“While rigorous liability in many contexts can provide incentives that promote reliable disclosures, an accommodation may be warranted for Scope 3 emissions due to the challenges associated with their measurement and disclosure,” the SEC said in its proposal.

SEC Debate

Crenshaw said she isn’t sure the SEC’s current proposal adequately calibrated the checks on Scope 3 emissions disclosures and is open to considering changes.

“Scope 3 emissions involve data that may be more difficult to collect and then calculate compared to Scopes 1 and 2,” Crenshaw said. “So bringing rigor and accuracy to this space is important, and I am interested in hearing how we can best achieve that.”

Disclosures about Scope 3 emissions don’t lend themselves well to traditional checks on corporate reporting, said J.W. Verret, a George Mason University Antonin Scalia Law School associate professor, who studies securities law and accounting.

Auditors routinely test whether a company’s financial reporting can be trusted. But an auditor or other outside verifier, for example, is unlikely to get sufficient responses calling a cellphone maker’s customers to adequately evaluate any Scope 3 emissions data about its customers’ use of electricity to power its devices, Verret said.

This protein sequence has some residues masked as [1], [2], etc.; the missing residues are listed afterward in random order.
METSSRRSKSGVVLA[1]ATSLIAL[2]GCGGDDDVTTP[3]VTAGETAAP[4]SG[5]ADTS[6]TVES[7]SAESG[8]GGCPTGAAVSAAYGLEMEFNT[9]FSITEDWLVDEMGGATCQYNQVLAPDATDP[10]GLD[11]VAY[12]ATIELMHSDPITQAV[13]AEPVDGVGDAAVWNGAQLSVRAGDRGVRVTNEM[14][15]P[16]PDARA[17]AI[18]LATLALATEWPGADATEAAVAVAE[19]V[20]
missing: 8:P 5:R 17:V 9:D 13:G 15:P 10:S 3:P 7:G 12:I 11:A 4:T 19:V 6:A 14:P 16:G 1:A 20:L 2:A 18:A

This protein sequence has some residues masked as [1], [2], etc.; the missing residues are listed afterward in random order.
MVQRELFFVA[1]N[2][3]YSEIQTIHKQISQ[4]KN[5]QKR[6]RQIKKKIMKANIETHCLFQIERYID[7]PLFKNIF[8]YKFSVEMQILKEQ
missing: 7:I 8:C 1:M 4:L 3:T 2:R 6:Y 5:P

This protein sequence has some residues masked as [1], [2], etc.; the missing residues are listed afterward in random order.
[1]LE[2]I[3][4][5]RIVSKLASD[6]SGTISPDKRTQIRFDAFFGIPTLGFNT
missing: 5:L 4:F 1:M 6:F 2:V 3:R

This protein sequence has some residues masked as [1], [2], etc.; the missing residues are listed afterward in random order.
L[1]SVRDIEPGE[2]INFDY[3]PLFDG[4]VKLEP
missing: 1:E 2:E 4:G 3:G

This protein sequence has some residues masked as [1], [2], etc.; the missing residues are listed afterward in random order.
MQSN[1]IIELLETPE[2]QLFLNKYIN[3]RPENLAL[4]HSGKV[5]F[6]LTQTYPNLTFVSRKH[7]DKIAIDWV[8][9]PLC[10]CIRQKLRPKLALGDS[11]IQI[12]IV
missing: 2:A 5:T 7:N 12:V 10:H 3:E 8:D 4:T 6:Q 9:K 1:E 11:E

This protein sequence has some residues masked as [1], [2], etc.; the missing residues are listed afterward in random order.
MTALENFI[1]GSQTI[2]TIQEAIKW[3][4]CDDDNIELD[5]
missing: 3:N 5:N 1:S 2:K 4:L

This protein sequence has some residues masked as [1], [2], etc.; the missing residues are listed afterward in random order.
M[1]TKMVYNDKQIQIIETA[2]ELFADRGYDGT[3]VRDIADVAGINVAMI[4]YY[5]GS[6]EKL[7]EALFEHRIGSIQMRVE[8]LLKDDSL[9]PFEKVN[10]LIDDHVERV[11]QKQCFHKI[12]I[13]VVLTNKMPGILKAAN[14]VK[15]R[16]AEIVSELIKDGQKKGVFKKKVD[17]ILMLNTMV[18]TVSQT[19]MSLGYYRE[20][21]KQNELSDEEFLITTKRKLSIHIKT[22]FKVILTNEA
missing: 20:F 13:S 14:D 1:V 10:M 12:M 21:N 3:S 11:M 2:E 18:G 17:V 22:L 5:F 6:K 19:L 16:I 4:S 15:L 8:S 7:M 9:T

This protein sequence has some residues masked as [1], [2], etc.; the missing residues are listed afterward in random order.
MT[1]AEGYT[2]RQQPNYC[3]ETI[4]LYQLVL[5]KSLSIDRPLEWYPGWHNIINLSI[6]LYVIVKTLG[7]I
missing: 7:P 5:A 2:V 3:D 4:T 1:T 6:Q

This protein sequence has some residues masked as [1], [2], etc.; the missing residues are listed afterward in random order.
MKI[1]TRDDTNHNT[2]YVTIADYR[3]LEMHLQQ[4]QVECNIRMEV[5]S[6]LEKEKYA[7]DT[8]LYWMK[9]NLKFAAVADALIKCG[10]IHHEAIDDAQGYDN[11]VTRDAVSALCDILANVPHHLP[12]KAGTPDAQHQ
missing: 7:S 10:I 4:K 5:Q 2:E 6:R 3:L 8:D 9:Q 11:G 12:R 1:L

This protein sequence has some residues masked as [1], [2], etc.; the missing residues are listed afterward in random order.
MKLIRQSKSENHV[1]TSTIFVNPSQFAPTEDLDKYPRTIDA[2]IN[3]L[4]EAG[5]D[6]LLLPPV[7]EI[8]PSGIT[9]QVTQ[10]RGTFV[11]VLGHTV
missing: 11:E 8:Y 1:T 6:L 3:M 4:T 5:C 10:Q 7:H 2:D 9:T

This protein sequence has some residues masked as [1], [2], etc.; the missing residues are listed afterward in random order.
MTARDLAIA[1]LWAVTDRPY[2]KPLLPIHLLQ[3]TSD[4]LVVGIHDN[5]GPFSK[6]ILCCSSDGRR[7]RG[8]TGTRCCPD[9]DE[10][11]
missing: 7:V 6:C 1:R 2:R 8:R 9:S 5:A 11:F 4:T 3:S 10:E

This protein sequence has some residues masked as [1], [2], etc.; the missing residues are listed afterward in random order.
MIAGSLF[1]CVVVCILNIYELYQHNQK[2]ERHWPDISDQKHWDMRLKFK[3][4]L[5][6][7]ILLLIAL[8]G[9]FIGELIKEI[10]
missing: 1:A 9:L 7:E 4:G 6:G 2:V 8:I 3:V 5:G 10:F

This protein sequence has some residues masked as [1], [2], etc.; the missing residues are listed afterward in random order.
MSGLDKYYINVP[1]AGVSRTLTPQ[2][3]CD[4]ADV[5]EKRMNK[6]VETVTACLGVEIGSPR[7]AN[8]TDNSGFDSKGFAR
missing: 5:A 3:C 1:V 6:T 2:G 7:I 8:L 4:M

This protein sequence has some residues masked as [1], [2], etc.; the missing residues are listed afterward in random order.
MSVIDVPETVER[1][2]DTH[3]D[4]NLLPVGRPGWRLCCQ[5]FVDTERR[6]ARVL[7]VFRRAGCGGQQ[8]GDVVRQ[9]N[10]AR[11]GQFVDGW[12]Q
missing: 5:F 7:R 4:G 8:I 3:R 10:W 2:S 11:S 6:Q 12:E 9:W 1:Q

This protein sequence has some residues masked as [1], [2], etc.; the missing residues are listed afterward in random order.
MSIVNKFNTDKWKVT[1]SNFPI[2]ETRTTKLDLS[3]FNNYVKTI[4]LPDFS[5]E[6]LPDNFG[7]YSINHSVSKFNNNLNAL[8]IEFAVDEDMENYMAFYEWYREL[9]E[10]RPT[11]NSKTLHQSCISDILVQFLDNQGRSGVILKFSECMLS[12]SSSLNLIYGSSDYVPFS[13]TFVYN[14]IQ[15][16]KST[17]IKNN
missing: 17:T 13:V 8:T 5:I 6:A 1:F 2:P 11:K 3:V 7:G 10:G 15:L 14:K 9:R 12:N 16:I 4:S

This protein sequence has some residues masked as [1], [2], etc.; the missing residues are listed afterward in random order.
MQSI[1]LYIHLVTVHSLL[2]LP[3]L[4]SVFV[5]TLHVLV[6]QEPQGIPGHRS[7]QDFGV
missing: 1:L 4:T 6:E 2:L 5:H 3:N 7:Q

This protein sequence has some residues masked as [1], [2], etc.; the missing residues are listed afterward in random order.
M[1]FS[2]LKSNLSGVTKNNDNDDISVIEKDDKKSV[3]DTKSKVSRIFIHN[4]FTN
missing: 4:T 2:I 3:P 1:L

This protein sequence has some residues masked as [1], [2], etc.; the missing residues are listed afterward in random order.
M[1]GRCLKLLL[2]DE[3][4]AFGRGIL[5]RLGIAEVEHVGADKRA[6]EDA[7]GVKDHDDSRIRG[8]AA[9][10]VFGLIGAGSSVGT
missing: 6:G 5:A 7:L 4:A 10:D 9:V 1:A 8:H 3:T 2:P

“The tools of auditors aren’t designed for something as nebulous as Scope 3 is,” Verret said.

Nestle, HSBC

Any challenges with calculating and checking Scope 3 emissions data haven’t stopped some companies from already getting the information audited and published.

Nestle S.A. and HSBC Holdings PLC, among other companies, have released Scope 3 data that auditors reviewed.

Shareholders want reliable corporate climate information in all its forms, including Scope 3 emissions, said Steven Rothstein, managing director of the Accelerator for Sustainable Capital Markets at Ceres, a nonprofit organization founded by investors and environmentalists.

“It’s important to have third-party review of significant financial factors and climate is one of those,” Rothstein said.

SEC Debate

Lee and Crenshaw were instrumental in including Scope 3 reporting in the SEC proposal, Bloomberg News reported. Gensler had argued Scope 3 reporting would help fuel court cases to kill any climate disclosure rules. Republicans and business groups already are laying the groundwork for litigation.

A spokeswoman for Gensler declined to comment for this story.

Lee is planning to step down in the coming months, likely before the SEC votes to finalize any climate disclosure rules. Jaime Lizarraga, a senior adviser to House Speaker Nancy Pelosi (D-Calif.), is awaiting Senate confirmation to succeed her.

Lizarraga hasn’t publicly weighed in on third-party reviews for Scope 3 emissions reporting. He declined to comment through a representative.

Hester Peirce, a Republican SEC commissioner who voted against the proposal, told Bloomberg Law she wasn’t sure the agency has the authority to mandate climate disclosures, let alone require independent reviews of Scope 3 emissions information.

“Scope 3 is in itself quite an ambiguous metric,” Peirce said. “This is the difficulty that we get in when we ask companies to start disclosing things that are not easy to pin down.”

To contact the reporter on this story: Andrew Ramonas in Washington at

To contact the editor responsible for this story: Michael Ferullo at, Melissa B. Robinson at